Most entrepreneurs start their businesses in part because of a love of freedom, which they define as being able to do whatever they want, whenever they want. The tragic irony is that, despite how they imagined it, inevitably owning a business is far more responsibility than working for someone else—a notion that makes most entrepreneurs shudder.

It’s not an exaggeration to say that the solution to most small business problems is the owner taking more responsibility and limiting their freedom in the short-term, to gain freedom in the long-term. In Corey’s case, the issue was living on a budget—inside the reality of financial boundaries.

It took some time, but he did it, and his business narrowly averted financial disaster. But there was even more to it. Following the coaching adage, “How you do anything is how you do everything,” I assumed his employees also walked on eggshells around him, and I interviewed each one of them to find out.

Unsurprisingly, it was true.

Employees, in their own (perceived) self-preservation, had been keeping information from management because the culture (starting from the top) had become one of “if you don’t have something nice to say, don’t say anything at all.”

Vendors were paid criminally late. Customers were upset and threatening to leave. Key employees were looking for jobs. It was bad. And it all stemmed from Corey’s relationship to difficult feedback and an over-reliance on positive thinking.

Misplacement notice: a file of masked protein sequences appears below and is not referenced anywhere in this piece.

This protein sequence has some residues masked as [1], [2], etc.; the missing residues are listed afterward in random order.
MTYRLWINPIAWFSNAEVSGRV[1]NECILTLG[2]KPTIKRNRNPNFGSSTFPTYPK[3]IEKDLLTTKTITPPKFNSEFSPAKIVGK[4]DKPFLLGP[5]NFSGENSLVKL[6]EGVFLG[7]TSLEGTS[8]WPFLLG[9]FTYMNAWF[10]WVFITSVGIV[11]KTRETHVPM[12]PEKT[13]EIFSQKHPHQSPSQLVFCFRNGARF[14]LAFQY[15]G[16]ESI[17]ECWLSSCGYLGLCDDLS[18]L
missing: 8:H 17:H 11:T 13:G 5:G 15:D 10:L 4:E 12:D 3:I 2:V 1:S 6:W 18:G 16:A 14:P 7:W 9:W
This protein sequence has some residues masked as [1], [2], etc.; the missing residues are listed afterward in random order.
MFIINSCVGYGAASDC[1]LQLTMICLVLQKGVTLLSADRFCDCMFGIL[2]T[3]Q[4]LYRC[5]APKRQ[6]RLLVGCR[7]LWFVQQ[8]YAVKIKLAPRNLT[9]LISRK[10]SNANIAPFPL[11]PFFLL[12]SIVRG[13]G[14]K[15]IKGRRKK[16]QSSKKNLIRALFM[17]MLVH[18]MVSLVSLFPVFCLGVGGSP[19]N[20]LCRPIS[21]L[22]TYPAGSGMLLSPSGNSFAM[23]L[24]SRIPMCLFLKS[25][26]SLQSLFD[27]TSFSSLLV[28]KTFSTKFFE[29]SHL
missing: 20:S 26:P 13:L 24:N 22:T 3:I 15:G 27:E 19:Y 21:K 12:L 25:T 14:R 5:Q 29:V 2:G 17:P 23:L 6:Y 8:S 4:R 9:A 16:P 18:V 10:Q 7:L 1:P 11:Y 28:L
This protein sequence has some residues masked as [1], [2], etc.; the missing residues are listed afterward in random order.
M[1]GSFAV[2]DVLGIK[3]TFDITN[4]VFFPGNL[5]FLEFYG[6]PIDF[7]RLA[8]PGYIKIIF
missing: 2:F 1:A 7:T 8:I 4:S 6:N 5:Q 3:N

It took about six months to change the culture and turn the ship around, but we did it. I helped Corey with the roots of his aversion to emotional discomfort, and he learned to love the truth, no matter how bad it felt. The truth after all, shall set you free, right? Did you ever notice Jesus never said it would always feel good?

The way to handle The Hair Trigger excuse is to gently point out the lack of coachability in a moment where they don’t have to process anything else. To give someone content feedback and in addition go on to criticize their inability to receive feedback is too much. They need a calm, safe environment where they are most likely not to feel attacked. Sometimes you need to calmly but firmly provide evidence and give the excuse-maker room to process it.

Taking offense is always a defensive measure. Someone who becomes emotionally upset and rash when exposed to a picture of reality that doesn’t fit theirs, communicates their own fear and insecurity. (Click to Tweet)

A mature person has room to question their picture of reality. An immature person must fight with it, because somewhere in them they already have a sense that they’re missing something.

It’s the same dynamic that allows the enormous bouncer at a bar to reason kindly with the patron he’s ejecting, because he has nothing to prove. Also, notice how the best police are kind, generous, and soft-spoken, because they know they have the power; it’s the insecure and fearful ones who use their power immaturely and abuse it, because they don’t feel powerful enough on the inside.

Want to learn how to identify and cut through excuses—both in yourself and others? Find out more about becoming a Clear and Open Member.